This reporter got a photo of the four Lynx All-Stars clowning around, sitting together in the locker room – the first time in league history four teammates were chosen as All-Stars. That quartet several weeks later that year helped bring Minnesota its first pro basketball championship since the Lakers in the 1950s.
Perhaps the “MVP” — the person who Lynx fans should thank for Minneapolis as the first-time host of the WNBA’s annual event — is the same person who has been instrumental in bringing last February’s Super Bowl and next year’s Men’s Final Four to the city, among other high-profile sporting events: Meet Minneapolis and Sports Minneapolis President-CEO Melvin Tennant.
“I think that perception [is] based on misinformation,” Kayla McBride said. “I think a lot of people who have this perception of women’s basketball or the WNBA compare it to the NBA most of the time. They compare it to the men’s story, their ways and salaries and stuff.”
Lindsay Whalen, about this time two years ago, stood alongside her Black teammates wearing black T-shirts to protest the Philando Castile shooting in Falcon Heights, a similar shooting in Baton Rouge, Louisiana, and other such tragedies.
Harvard Business Administration Professor Anita Elberse, who first started and teaches the semester-long course with NBA players, pairing them with MBA student mentors. This year a new program was opened to WNBA players.
“It was my first [pro] team,” Betty Lennox recalled in a recent MSR phone interview. Just the season before, she and Grace Daley became only the second rookie duo ever to combine for the most made three-pointers (72) for the same team. Now 42, she is the women’s basketball coach at Metropolitan Community College-Penn Valley in Kansas City, Missouri.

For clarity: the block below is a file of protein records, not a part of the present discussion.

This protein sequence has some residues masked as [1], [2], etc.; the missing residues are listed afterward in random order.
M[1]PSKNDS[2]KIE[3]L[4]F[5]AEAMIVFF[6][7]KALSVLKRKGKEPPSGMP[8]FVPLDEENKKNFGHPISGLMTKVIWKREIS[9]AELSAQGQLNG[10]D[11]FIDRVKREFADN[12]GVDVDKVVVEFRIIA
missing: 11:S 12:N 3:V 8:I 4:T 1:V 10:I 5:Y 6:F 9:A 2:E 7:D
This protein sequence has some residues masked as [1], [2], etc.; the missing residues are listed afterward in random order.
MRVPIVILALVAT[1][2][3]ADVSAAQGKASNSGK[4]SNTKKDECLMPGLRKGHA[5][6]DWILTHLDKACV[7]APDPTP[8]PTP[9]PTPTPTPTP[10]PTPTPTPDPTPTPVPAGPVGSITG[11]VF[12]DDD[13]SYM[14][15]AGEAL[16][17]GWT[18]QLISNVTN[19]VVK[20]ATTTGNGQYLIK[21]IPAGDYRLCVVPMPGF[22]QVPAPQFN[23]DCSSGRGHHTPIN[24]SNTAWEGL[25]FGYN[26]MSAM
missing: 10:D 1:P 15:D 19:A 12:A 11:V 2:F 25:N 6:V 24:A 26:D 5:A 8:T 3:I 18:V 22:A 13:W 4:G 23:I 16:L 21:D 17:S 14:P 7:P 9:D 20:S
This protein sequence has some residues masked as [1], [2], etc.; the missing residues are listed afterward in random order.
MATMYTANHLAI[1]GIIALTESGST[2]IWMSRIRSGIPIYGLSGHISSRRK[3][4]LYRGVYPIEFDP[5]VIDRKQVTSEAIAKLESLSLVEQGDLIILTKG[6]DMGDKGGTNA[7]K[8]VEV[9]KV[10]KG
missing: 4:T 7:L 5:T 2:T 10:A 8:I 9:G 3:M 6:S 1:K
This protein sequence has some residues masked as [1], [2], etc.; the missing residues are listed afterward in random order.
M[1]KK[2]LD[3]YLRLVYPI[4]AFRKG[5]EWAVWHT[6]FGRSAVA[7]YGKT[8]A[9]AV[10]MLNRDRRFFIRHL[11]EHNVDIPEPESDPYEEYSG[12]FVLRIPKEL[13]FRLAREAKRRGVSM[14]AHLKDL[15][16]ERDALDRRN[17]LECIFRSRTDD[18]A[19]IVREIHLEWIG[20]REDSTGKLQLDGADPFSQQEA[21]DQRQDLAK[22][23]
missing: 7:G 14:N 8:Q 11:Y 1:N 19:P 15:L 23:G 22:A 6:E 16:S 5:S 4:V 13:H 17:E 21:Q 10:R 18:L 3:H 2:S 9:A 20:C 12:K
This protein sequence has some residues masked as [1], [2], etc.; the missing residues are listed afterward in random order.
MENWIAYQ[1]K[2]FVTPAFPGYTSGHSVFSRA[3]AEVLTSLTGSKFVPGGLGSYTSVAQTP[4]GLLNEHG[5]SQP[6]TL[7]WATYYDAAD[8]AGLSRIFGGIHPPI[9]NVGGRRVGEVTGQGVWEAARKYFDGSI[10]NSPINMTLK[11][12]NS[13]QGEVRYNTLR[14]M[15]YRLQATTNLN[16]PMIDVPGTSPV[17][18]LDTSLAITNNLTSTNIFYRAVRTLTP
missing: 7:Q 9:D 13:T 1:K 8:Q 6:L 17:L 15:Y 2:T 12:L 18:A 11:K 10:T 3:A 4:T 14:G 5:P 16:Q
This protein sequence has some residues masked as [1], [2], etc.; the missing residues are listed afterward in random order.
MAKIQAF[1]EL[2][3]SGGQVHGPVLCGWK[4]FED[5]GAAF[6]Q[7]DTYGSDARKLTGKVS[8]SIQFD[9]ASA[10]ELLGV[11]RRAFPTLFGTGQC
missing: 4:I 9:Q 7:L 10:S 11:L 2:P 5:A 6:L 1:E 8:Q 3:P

Lindsay Whalen (Hutchinson, University of Minnesota, Minnesota Lynx), Tayler Hill (Minneapolis South, Ohio State University, Washington Mystics), Nia Coffey (Hopkins, Northwestern University, Las Vegas Aces), and Rachel Banham (Lakeville North, University of Minnesota, Connecticut Sun) have all made their marks thus far in the WNBA’s 20th season.
Amber Stokes is one of two Black female coach/GMs in the WNBA. Now in her second year in Chicago, Stokes told the MSR that she has adjusted to her dual role.
Serena Williams’s 2009 Body Issue cover still ranks as ESPN’s best seller – hers was one of six alternative covers used for the inaugural issue. This year it’s called BODY10, which hit newsstands June 29.
This season there are 25 WNBA players officially listed as centers, and seven others are listed as center-forwards. Williams, who has coached in the W for 15 seasons, says, “You need a big to alter shots or at least have [an] opportunity in the paint, a person with length who can move off screens and can play good defense. You got about five or six bigs who are top scorers in our league.”